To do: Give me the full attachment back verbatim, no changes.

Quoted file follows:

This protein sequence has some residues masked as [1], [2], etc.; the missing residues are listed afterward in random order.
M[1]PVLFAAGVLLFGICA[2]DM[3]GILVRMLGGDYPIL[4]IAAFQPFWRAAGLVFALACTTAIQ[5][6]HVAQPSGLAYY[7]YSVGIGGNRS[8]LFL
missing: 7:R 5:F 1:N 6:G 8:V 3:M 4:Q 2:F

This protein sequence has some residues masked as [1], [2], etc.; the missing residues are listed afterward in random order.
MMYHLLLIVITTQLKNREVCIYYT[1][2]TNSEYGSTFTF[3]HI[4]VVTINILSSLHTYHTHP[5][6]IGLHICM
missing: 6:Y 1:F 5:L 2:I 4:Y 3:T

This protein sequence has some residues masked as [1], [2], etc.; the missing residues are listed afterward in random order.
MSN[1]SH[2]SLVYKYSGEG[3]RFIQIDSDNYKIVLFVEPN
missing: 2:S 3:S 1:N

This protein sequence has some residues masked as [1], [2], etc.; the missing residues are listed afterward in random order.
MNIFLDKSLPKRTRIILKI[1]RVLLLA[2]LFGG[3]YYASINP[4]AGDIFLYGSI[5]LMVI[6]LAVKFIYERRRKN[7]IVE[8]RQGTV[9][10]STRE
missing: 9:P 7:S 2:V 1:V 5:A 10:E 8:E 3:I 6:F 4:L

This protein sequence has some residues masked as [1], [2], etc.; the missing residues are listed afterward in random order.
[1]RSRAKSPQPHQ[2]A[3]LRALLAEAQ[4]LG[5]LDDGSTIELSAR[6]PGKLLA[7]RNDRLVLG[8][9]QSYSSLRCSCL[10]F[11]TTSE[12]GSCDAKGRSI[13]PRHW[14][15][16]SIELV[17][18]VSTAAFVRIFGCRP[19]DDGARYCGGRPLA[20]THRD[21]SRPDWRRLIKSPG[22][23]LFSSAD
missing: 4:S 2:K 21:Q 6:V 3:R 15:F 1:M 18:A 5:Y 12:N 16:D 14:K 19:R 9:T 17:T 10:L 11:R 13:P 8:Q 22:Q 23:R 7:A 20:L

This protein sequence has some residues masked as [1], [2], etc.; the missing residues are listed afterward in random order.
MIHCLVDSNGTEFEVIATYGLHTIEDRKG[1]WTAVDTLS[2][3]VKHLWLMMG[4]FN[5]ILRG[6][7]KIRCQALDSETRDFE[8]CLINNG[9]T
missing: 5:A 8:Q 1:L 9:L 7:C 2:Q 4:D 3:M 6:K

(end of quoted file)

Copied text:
This protein sequence has some residues masked as [1], [2], etc.; the missing residues are listed afterward in random order.
M[1]PVLFAAGVLLFGICA[2]DM[3]GILVRMLGGDYPIL[4]IAAFQPFWRAAGLVFALACTTAIQ[5][6]HVAQPSGLAYY[7]YSVGIGGNRS[8]LFL
missing: 7:R 5:F 1:N 6:G 8:V 3:M 4:Q 2:F

This protein sequence has some residues masked as [1], [2], etc.; the missing residues are listed afterward in random order.
MMYHLLLIVITTQLKNREVCIYYT[1][2]TNSEYGSTFTF[3]HI[4]VVTINILSSLHTYHTHP[5][6]IGLHICM
missing: 6:Y 1:F 5:L 2:I 4:Y 3:T

This protein sequence has some residues masked as [1], [2], etc.; the missing residues are listed afterward in random order.
MSN[1]SH[2]SLVYKYSGEG[3]RFIQIDSDNYKIVLFVEPN
missing: 2:S 3:S 1:N

This protein sequence has some residues masked as [1], [2], etc.; the missing residues are listed afterward in random order.
MNIFLDKSLPKRTRIILKI[1]RVLLLA[2]LFGG[3]YYASINP[4]AGDIFLYGSI[5]LMVI[6]LAVKFIYERRRKN[7]IVE[8]RQGTV[9][10]STRE
missing: 9:P 7:S 2:V 1:V 5:A 10:E 8:E 3:I 6:F 4:L

This protein sequence has some residues masked as [1], [2], etc.; the missing residues are listed afterward in random order.
[1]RSRAKSPQPHQ[2]A[3]LRALLAEAQ[4]LG[5]LDDGSTIELSAR[6]PGKLLA[7]RNDRLVLG[8][9]QSYSSLRCSCL[10]F[11]TTSE[12]GSCDAKGRSI[13]PRHW[14][15][16]SIELV[17][18]VSTAAFVRIFGCRP[19]DDGARYCGGRPLA[20]THRD[21]SRPDWRRLIKSPG[22][23]LFSSAD
missing: 4:S 2:K 21:Q 6:V 3:R 15:F 1:M 18:A 5:Y 12:N 16:D 14:K 19:R 9:T 17:T 10:L 11:R 13:P 8:Q 22:Q 23:R 7:A 20:L

This protein sequence has some residues masked as [1], [2], etc.; the missing residues are listed afterward in random order.
MIHCLVDSNGTEFEVIATYGLHTIEDRKG[1]WTAVDTLS[2][3]VKHLWLMMG[4]FN[5]ILRG[6][7]KIRCQALDSETRDFE[8]CLINNG[9]T
missing: 5:A 8:Q 1:L 9:L 7:C 2:Q 4:D 3:M 6:K